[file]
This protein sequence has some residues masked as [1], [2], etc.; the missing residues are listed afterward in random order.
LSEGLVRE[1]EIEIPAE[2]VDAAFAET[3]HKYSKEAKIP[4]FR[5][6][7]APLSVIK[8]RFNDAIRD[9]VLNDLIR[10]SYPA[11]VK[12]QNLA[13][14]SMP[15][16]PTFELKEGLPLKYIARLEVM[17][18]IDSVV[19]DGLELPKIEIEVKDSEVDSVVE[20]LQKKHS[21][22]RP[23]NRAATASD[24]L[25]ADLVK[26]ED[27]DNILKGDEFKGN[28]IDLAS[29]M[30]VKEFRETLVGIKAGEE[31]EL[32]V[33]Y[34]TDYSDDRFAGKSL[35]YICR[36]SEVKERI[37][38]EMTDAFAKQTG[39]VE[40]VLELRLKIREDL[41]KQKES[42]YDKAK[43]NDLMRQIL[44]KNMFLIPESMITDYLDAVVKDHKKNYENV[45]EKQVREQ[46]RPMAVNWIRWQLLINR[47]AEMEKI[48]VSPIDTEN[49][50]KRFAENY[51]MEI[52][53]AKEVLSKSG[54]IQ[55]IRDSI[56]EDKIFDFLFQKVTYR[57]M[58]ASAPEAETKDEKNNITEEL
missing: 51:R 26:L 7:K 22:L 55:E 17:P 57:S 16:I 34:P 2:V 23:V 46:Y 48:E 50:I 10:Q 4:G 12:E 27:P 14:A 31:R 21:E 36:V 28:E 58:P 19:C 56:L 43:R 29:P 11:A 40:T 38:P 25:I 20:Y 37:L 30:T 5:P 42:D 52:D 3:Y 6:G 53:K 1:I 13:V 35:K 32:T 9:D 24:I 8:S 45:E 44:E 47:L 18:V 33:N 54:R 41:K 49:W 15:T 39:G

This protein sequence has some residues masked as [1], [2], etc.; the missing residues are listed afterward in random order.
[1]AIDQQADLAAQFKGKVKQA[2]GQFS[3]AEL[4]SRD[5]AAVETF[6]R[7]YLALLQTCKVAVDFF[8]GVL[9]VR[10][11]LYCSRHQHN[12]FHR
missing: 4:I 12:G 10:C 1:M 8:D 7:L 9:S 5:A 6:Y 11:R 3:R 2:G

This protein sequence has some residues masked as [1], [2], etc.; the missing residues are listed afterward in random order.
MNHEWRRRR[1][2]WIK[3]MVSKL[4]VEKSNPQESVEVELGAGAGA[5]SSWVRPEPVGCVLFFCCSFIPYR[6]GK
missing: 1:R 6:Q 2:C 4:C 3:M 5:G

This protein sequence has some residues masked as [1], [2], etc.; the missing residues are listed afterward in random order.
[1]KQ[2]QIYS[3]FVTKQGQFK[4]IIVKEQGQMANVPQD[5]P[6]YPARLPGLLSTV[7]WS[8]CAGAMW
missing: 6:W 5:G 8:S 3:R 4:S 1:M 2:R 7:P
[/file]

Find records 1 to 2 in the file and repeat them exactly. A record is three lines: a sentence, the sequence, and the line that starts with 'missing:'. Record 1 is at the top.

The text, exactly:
This protein sequence has some residues masked as [1], [2], etc.; the missing residues are listed afterward in random order.
LSEGLVRE[1]EIEIPAE[2]VDAAFAET[3]HKYSKEAKIP[4]FR[5][6][7]APLSVIK[8]RFNDAIRD[9]VLNDLIR[10]SYPA[11]VK[12]QNLA[13][14]SMP[15][16]PTFELKEGLPLKYIARLEVM[17][18]IDSVV[19]DGLELPKIEIEVKDSEVDSVVE[20]LQKKHS[21][22]RP[23]NRAATASD[24]L[25]ADLVK[26]ED[27]DNILKGDEFKGN[28]IDLAS[29]M[30]VKEFRETLVGIKAGEE[31]EL[32]V[33]Y[34]TDYSDDRFAGKSL[35]YICR[36]SEVKERI[37][38]EMTDAFAKQTG[39]VE[40]VLELRLKIREDL[41]KQKES[42]YDKAK[43]NDLMRQIL[44]KNMFLIPESMITDYLDAVVKDHKKNYENV[45]EKQVREQ[46]RPMAVNWIRWQLLINR[47]AEMEKI[48]VSPIDTEN[49][50]KRFAENY[51]MEI[52][53]AKEVLSKSG[54]IQ[55]IRDSI[56]EDKIFDFLFQKVTYR[57]M[58]ASAPEAETKDEKNNITEEL
missing: 51:R 26:L 7:K 22:L 55:E 17:P 57:S 16:I 34:P 2:V 23:V 46:Y 48:E 50:I 10:Q 4:G 12:E 27:P 14:A 31:R 21:E 36:V 28:E 58:P 19:C 56:L 43:R 29:P 11:A 40:T 38:P 25:I 20:Y 37:L 30:T 5:P 42:D 52:D 3:Y 6:G 53:K 1:I 13:V 35:K 32:T 9:D 24:I 8:S 45:E 44:E 47:L 18:V 33:N 54:R 41:K 49:W 15:T 39:G

This protein sequence has some residues masked as [1], [2], etc.; the missing residues are listed afterward in random order.
[1]AIDQQADLAAQFKGKVKQA[2]GQFS[3]AEL[4]SRD[5]AAVETF[6]R[7]YLALLQTCKVAVDFF[8]GVL[9]VR[10][11]LYCSRHQHN[12]FHR
missing: 4:I 12:G 10:C 1:M 8:D 7:L 9:S 5:A 6:Y 11:R 3:R 2:G